What Russ Surber needs to understand in his letter, “Climate ‘deniers’ stay true to spirit of science by asking questions” (May 5), is that skepticism is not the same as denialism.
Skepticism is already built into the peer-review method that scientific journals use. Reviewers look for mistakes prior to publication to weed out errors. Denialism, on the other hand, is about using information selectively to fight a rhetorical battle.
The cited Chicago Tribune editorial (The heretical heart study: When science stops asking questions) refers to a medical study on fat consumption that was supposedly suppressed for decades. Science deniers use it to “prove” that policy cannot be based on science because science is never settled.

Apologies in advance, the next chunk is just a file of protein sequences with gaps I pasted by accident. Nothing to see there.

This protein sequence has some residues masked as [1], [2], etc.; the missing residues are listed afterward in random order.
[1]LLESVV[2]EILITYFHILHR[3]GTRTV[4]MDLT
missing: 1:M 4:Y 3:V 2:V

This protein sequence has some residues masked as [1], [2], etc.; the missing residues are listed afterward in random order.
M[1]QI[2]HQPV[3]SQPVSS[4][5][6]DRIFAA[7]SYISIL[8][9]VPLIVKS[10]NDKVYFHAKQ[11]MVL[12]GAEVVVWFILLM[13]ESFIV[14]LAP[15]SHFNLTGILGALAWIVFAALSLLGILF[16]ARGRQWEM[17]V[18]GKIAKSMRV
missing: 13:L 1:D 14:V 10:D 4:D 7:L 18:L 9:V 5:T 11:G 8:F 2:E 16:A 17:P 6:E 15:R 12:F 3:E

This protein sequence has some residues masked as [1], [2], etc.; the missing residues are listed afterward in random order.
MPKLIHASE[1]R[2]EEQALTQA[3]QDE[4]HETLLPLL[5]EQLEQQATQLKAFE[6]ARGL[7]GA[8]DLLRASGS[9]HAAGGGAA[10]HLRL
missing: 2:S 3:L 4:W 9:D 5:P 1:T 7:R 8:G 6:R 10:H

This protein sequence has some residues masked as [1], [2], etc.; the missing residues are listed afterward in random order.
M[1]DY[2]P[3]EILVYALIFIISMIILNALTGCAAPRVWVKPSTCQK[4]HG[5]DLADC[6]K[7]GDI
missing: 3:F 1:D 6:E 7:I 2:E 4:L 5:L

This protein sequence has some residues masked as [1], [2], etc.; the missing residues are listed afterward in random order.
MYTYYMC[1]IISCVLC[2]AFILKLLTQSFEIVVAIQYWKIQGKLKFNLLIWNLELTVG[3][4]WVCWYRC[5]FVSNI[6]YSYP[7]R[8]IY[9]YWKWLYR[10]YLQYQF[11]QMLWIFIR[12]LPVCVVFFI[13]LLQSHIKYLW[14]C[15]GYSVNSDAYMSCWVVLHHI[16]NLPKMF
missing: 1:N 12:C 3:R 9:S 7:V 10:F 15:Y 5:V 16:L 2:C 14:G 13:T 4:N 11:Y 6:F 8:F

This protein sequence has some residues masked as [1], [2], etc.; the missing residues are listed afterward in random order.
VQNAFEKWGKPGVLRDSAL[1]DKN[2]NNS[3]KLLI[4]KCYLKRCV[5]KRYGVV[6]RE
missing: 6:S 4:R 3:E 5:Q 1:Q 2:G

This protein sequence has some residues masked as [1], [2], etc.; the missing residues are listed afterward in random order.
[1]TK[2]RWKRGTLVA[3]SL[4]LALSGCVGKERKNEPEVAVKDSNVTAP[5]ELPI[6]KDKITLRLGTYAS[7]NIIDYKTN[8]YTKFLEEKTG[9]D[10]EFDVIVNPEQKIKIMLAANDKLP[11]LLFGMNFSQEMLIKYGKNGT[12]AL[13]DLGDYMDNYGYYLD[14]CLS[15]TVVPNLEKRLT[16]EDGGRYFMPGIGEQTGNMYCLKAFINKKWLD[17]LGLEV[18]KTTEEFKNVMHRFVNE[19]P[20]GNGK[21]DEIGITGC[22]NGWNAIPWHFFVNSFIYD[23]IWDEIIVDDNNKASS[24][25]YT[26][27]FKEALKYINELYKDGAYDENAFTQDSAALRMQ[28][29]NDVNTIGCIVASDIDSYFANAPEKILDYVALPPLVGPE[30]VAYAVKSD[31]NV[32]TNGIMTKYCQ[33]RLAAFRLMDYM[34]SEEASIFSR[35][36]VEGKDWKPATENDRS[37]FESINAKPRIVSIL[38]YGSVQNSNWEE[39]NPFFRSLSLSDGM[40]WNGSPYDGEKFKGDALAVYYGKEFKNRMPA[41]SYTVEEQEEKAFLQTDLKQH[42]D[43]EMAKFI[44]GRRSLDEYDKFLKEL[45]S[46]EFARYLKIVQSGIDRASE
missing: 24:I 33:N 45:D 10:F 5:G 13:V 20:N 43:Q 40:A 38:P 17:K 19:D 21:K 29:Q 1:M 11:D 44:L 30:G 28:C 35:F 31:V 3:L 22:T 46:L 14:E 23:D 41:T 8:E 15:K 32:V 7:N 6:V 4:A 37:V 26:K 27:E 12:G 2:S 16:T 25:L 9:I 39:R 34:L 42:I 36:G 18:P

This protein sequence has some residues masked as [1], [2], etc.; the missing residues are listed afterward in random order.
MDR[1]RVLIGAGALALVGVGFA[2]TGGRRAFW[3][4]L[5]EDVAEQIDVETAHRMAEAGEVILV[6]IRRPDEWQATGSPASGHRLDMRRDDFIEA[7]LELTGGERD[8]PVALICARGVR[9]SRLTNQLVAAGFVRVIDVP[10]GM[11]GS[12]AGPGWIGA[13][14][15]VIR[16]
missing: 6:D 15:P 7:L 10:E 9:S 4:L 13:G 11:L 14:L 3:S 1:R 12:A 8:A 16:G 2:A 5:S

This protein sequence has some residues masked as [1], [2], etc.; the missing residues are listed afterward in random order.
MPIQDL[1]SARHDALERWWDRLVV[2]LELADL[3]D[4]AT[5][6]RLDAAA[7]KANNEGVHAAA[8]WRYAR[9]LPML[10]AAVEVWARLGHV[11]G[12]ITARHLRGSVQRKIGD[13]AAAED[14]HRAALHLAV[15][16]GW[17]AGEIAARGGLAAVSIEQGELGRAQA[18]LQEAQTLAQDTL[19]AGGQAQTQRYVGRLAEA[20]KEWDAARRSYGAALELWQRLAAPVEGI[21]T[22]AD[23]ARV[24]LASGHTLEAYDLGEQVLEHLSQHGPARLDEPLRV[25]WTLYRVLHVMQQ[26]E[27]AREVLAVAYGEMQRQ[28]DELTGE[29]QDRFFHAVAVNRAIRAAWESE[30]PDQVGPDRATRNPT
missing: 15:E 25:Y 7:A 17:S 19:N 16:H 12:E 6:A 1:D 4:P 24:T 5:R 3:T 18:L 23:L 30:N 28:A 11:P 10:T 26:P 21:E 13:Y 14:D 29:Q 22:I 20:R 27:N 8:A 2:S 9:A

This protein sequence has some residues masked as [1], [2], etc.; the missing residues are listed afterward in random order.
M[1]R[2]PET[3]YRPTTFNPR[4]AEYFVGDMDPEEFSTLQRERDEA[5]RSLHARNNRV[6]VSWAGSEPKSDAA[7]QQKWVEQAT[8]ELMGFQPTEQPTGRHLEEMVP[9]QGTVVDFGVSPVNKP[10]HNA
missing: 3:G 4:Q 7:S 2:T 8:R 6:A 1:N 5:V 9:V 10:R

But this was a flawed study that deserved burial. The test subjects were fed diets that reduced saturated fats by 50 percent, but increased corn oil consumption by 280 percent. Guess what? The test “failed” to prove saturated fats were unhealthier than corn oil. But today, we know that corn oil is filled with omega-6, which is associated with multiple diseases. Doctors still recommend unsaturated fats, just not corn oil.
The “suppressed” experiment only proves we shouldn’t gorge on Mazola. It falls far short of getting us off the hook with climate change.
Michael Segor, San Luis Obispo